Infantile Spasms Heroes Award. Sponsored by CNF, the IS Heroes Award recognizes a health care provider for making a positive difference in the life of a child with IS. Nominations are accepted from parents and caregivers, acknowledging a provider who has embodied the heroic spirit of compassionate and efficacious care during diagnosis or treatment of IS. To be alerted about the next grant cycle, click here.
Congratulations to the 2017 Infantile Spasms Heroes Awardee, Dr. Dana Alhaqan. Dr. Alhaqan practices at Amiri Hospital in Kuwait City, Kuwait. Dr. Alhaqan was nominated by a family who feels she is truly their daughter’s hero. “Although she is a pediatrician not a neurologist, Dr. Dana changed our daughter’s life by taking the initiative and observing her closely and arranging the required tests and consultation with other specialists and other hospitals in Kuwait. Dr. Dana managed to remove all obstacles in front of us to get a clear diagnosis and receive the appropriate treatment.” Access the press release announcing this award.
Infantile Spasms Hope Award. Sponsored by Tuberous Sclerosis Alliance, the IS Hope Award honors a family who has not only demonstrated courage in the face of their child IS diagnosis, but also shared their experience generate IS awareness of IS and educate other parents on a similar journey. To be alerted about the next grant cycles, click here.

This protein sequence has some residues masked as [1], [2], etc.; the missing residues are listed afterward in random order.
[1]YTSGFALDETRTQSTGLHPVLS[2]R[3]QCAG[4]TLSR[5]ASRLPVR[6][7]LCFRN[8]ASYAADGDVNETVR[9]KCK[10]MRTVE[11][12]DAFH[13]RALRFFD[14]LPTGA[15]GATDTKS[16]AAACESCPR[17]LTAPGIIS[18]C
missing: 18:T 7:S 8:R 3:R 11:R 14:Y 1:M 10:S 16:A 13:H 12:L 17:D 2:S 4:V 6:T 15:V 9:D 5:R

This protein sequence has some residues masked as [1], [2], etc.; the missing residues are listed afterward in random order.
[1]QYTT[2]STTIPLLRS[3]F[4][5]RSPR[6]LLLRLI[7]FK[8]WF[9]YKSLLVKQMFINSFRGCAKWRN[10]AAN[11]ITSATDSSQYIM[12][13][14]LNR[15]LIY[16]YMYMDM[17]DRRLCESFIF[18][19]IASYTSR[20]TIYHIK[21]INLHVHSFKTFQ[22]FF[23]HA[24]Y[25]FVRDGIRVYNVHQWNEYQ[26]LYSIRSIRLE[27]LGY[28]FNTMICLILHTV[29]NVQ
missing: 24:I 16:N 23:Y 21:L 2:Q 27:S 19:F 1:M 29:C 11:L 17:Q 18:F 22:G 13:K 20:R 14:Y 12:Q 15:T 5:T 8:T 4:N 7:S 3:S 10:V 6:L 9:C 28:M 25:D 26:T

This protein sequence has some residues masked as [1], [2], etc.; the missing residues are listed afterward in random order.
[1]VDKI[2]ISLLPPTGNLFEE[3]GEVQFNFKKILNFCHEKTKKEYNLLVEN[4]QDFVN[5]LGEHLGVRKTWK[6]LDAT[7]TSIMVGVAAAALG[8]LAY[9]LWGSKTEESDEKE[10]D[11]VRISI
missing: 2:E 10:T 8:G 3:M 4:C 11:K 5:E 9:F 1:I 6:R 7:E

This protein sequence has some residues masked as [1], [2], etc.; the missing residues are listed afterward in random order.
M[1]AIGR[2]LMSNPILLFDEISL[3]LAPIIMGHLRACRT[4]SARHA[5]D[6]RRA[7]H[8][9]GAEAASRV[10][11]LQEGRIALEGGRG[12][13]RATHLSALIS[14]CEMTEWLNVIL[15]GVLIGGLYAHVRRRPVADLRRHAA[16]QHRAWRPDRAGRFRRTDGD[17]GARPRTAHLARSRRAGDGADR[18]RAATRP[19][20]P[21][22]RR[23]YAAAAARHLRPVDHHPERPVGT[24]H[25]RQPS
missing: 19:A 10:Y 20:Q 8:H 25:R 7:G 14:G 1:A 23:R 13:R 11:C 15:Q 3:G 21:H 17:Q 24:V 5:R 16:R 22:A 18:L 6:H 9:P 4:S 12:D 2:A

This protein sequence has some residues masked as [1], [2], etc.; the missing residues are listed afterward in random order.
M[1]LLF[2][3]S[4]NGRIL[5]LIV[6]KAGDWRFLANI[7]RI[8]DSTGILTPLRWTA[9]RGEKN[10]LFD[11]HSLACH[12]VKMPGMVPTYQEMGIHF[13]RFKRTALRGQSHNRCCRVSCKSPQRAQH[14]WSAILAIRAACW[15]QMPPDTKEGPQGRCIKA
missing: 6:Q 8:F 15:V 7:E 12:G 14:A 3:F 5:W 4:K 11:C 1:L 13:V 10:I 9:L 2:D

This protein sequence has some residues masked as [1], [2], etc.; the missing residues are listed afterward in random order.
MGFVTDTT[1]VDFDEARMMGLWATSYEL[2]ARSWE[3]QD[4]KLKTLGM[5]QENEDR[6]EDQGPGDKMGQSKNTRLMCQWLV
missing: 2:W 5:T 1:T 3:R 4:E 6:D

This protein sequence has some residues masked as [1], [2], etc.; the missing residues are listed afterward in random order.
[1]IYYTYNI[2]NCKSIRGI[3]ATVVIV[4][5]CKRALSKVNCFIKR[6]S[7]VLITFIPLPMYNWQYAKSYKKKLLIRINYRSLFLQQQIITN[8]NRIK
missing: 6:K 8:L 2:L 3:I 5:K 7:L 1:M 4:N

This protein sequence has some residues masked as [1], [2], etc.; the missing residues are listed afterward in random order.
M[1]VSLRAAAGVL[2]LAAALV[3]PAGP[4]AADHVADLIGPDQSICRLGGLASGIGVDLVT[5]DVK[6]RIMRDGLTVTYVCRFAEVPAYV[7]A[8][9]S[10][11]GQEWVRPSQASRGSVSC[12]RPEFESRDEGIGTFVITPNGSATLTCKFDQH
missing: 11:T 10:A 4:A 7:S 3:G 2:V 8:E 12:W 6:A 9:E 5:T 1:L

Congratulations to the 2017 Infantile Spasms Hope Award recipients, Paul and Lisa Rossignol. The Rossignol’s 10-year-old daughter Lily endured a prenatal stroke and was diagnosed with IS at 6 months old. Because her seizures were drug resistant, Lily had the right half of her brain removed. She’s been seizure free ever since. According to the Rossignols’ award nomination, “They educate and advocate for improved health care policy, family-centered care, and the importance of community support and resources for each family. The entire Rossignol family has been assets to others facing a new diagnosis of any disability offering in-person and distant support through phone calls, prayer chains, social media support, care packages, fundraising, and vigils.” Access the press release announcing this award.